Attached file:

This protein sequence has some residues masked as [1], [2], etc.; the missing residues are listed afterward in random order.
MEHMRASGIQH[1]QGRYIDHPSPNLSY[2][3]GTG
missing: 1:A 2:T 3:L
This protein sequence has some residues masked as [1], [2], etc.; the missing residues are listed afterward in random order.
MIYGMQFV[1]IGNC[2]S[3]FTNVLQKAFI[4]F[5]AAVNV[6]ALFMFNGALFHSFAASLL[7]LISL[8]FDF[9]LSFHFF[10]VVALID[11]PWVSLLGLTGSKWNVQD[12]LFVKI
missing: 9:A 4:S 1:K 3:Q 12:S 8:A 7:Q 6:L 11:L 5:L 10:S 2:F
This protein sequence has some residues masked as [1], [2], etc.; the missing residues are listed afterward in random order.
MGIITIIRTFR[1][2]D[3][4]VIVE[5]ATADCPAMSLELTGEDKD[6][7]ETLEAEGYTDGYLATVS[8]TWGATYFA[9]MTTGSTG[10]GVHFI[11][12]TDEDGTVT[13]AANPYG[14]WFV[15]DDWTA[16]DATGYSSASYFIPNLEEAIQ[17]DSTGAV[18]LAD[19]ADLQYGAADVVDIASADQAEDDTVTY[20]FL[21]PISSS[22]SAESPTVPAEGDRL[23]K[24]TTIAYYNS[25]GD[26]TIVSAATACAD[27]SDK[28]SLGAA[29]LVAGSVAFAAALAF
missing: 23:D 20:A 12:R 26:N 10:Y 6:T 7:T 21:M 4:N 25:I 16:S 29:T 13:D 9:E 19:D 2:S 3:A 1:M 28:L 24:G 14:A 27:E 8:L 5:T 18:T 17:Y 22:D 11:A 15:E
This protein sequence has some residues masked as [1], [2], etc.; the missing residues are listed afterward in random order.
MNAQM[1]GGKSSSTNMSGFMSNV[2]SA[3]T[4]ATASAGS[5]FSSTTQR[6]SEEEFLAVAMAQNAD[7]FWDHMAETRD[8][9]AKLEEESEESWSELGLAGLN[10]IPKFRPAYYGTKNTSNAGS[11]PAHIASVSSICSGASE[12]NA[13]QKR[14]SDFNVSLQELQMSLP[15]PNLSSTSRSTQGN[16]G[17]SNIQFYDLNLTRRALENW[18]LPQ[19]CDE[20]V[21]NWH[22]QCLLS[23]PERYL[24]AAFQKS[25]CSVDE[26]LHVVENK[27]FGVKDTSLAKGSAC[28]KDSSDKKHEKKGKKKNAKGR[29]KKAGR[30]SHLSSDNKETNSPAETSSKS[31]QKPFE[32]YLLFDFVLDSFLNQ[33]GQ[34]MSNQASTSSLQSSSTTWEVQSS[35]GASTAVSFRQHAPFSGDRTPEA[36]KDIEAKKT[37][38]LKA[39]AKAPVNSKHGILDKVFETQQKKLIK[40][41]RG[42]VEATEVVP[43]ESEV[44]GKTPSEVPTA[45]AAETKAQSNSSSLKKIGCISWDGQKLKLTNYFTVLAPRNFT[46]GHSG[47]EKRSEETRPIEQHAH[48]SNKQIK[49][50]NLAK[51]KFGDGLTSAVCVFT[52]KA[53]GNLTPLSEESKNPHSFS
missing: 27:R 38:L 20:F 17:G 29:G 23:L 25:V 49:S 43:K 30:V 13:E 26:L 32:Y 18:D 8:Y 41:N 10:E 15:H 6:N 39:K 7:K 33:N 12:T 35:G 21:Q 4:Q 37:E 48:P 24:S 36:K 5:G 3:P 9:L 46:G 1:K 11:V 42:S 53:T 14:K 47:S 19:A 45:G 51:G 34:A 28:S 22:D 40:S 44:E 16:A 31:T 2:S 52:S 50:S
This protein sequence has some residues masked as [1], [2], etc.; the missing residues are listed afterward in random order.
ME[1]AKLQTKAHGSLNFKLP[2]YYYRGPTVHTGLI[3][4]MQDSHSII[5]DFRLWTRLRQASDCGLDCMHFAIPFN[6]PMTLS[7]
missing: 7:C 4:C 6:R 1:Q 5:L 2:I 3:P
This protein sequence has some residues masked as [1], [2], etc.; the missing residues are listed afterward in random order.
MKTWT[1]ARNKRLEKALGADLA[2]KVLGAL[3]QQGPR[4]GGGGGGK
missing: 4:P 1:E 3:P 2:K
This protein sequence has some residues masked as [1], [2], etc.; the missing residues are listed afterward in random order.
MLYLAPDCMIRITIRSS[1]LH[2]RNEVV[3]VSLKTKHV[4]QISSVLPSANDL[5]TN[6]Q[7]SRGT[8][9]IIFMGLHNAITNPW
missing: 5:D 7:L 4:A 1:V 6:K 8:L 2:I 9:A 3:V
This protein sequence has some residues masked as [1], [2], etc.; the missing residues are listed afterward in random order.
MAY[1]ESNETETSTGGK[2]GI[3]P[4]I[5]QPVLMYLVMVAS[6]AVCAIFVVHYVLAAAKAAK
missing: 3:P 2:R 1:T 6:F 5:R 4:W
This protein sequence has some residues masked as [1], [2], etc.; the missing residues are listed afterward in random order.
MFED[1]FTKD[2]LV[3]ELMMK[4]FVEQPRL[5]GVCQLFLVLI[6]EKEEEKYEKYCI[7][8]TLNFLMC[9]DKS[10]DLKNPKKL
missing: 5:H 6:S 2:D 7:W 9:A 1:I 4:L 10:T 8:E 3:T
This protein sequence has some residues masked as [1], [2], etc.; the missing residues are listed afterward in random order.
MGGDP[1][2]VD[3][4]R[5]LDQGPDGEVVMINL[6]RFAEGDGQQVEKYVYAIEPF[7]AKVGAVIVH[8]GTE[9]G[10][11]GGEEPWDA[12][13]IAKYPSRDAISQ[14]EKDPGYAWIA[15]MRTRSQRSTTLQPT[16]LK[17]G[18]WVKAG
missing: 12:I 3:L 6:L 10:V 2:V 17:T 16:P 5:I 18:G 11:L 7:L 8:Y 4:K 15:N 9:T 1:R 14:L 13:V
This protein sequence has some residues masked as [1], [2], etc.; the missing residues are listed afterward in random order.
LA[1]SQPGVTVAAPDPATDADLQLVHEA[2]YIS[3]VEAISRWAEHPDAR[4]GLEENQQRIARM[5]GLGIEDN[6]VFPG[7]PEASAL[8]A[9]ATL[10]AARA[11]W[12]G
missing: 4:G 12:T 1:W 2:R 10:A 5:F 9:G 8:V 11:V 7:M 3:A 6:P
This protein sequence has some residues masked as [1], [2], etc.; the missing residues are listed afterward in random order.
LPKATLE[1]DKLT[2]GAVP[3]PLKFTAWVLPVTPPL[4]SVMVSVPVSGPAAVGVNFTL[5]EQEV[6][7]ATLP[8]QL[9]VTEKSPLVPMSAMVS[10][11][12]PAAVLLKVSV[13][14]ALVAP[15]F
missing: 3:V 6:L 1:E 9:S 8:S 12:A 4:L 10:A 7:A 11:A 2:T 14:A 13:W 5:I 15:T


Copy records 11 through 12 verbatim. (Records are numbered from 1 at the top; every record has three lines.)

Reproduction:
This protein sequence has some residues masked as [1], [2], etc.; the missing residues are listed afterward in random order.
LA[1]SQPGVTVAAPDPATDADLQLVHEA[2]YIS[3]VEAISRWAEHPDAR[4]GLEENQQRIARM[5]GLGIEDN[6]VFPG[7]PEASAL[8]A[9]ATL[10]AARA[11]W[12]G
missing: 4:G 12:T 1:W 2:R 10:A 5:F 9:G 8:V 11:V 7:M 3:A 6:P
This protein sequence has some residues masked as [1], [2], etc.; the missing residues are listed afterward in random order.
LPKATLE[1]DKLT[2]GAVP[3]PLKFTAWVLPVTPPL[4]SVMVSVPVSGPAAVGVNFTL[5]EQEV[6][7]ATLP[8]QL[9]VTEKSPLVPMSAMVS[10][11][12]PAAVLLKVSV[13][14]ALVAP[15]F
missing: 3:V 6:L 1:E 9:S 8:S 12:A 4:L 10:A 7:A 11:A 2:T 14:A 13:W 5:I 15:T